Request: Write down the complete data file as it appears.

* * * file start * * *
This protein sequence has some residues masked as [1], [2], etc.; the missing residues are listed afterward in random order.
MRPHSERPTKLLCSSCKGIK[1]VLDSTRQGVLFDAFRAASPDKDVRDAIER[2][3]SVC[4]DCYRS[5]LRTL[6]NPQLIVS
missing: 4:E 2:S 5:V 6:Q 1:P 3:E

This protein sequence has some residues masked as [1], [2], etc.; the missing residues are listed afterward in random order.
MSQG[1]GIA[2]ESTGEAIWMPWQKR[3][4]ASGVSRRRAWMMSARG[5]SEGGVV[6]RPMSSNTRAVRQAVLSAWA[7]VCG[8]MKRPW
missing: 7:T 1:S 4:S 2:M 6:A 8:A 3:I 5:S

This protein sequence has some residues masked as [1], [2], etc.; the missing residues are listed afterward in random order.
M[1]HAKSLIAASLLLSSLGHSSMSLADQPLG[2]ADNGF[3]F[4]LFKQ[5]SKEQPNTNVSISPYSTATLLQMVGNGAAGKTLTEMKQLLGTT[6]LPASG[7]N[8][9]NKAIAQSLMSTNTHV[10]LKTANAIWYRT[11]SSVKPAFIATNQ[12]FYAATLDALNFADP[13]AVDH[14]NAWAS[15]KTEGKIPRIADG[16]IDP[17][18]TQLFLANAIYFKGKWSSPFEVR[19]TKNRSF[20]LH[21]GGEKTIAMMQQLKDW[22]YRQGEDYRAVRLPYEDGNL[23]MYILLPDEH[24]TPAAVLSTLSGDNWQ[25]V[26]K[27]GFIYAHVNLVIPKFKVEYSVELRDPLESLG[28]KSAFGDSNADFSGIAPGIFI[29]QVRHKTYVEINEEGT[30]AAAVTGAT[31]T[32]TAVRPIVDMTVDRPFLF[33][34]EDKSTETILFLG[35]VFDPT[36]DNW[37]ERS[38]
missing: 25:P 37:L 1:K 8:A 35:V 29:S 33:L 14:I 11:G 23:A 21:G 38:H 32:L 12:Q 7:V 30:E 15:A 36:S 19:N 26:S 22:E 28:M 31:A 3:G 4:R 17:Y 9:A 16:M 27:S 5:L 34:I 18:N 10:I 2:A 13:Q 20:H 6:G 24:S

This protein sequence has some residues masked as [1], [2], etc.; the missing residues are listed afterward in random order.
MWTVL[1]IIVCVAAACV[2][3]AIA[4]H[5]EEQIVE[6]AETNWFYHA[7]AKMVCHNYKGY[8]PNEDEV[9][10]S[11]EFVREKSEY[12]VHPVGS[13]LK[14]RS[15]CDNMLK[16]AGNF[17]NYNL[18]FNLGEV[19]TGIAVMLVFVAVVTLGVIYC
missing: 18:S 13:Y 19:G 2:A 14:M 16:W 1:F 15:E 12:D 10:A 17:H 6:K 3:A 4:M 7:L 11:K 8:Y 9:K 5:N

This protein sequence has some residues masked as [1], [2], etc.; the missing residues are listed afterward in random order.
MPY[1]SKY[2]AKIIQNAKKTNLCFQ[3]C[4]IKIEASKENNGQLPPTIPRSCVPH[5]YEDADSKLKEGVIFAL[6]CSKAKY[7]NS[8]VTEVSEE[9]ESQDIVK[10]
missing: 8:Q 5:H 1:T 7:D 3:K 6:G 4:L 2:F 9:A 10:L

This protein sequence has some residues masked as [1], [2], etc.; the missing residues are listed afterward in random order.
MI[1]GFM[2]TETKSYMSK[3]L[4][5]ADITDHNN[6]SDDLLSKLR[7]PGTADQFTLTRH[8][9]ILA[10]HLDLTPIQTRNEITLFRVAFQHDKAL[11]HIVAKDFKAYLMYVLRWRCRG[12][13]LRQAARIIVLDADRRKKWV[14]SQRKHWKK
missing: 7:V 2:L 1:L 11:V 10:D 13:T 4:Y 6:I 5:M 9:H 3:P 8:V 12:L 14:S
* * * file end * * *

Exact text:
This protein sequence has some residues masked as [1], [2], etc.; the missing residues are listed afterward in random order.
MRPHSERPTKLLCSSCKGIK[1]VLDSTRQGVLFDAFRAASPDKDVRDAIER[2][3]SVC[4]DCYRS[5]LRTL[6]NPQLIVS
missing: 4:E 2:S 5:V 6:Q 1:P 3:E

This protein sequence has some residues masked as [1], [2], etc.; the missing residues are listed afterward in random order.
MSQG[1]GIA[2]ESTGEAIWMPWQKR[3][4]ASGVSRRRAWMMSARG[5]SEGGVV[6]RPMSSNTRAVRQAVLSAWA[7]VCG[8]MKRPW
missing: 7:T 1:S 4:S 2:M 6:A 8:A 3:I 5:S

This protein sequence has some residues masked as [1], [2], etc.; the missing residues are listed afterward in random order.
M[1]HAKSLIAASLLLSSLGHSSMSLADQPLG[2]ADNGF[3]F[4]LFKQ[5]SKEQPNTNVSISPYSTATLLQMVGNGAAGKTLTEMKQLLGTT[6]LPASG[7]N[8][9]NKAIAQSLMSTNTHV[10]LKTANAIWYRT[11]SSVKPAFIATNQ[12]FYAATLDALNFADP[13]AVDH[14]NAWAS[15]KTEGKIPRIADG[16]IDP[17][18]TQLFLANAIYFKGKWSSPFEVR[19]TKNRSF[20]LH[21]GGEKTIAMMQQLKDW[22]YRQGEDYRAVRLPYEDGNL[23]MYILLPDEH[24]TPAAVLSTLSGDNWQ[25]V[26]K[27]GFIYAHVNLVIPKFKVEYSVELRDPLESLG[28]KSAFGDSNADFSGIAPGIFI[29]QVRHKTYVEINEEGT[30]AAAVTGAT[31]T[32]TAVRPIVDMTVDRPFLF[33][34]EDKSTETILFLG[35]VFDPT[36]DNW[37]ERS[38]
missing: 25:P 37:L 1:K 8:A 35:V 29:S 33:L 14:I 11:G 23:A 21:G 38:H 32:L 12:Q 7:V 30:E 15:A 36:S 19:N 26:S 22:E 28:M 31:A 3:G 4:R 17:Y 9:A 16:M 27:S 5:L 34:I 18:N 10:I 2:A 13:Q 20:H 6:G 24:S

This protein sequence has some residues masked as [1], [2], etc.; the missing residues are listed afterward in random order.
MWTVL[1]IIVCVAAACV[2][3]AIA[4]H[5]EEQIVE[6]AETNWFYHA[7]AKMVCHNYKGY[8]PNEDEV[9][10]S[11]EFVREKSEY[12]VHPVGS[13]LK[14]RS[15]CDNMLK[16]AGNF[17]NYNL[18]FNLGEV[19]TGIAVMLVFVAVVTLGVIYC
missing: 18:S 13:Y 19:G 2:A 14:M 16:W 1:F 15:E 12:D 10:A 17:H 6:K 3:A 4:M 7:L 11:K 8:Y 9:K 5:N

This protein sequence has some residues masked as [1], [2], etc.; the missing residues are listed afterward in random order.
MPY[1]SKY[2]AKIIQNAKKTNLCFQ[3]C[4]IKIEASKENNGQLPPTIPRSCVPH[5]YEDADSKLKEGVIFAL[6]CSKAKY[7]NS[8]VTEVSEE[9]ESQDIVK[10]
missing: 8:Q 5:H 1:T 7:D 3:K 6:G 4:L 2:F 9:A 10:L

This protein sequence has some residues masked as [1], [2], etc.; the missing residues are listed afterward in random order.
MI[1]GFM[2]TETKSYMSK[3]L[4][5]ADITDHNN[6]SDDLLSKLR[7]PGTADQFTLTRH[8][9]ILA[10]HLDLTPIQTRNEITLFRVAFQHDKAL[11]HIVAKDFKAYLMYVLRWRCRG[12][13]LRQAARIIVLDADRRKKWV[14]SQRKHWKK
missing: 7:V 2:L 1:L 11:V 10:D 13:T 4:Y 6:I 5:M 9:H 3:P 8:V 12:L 14:S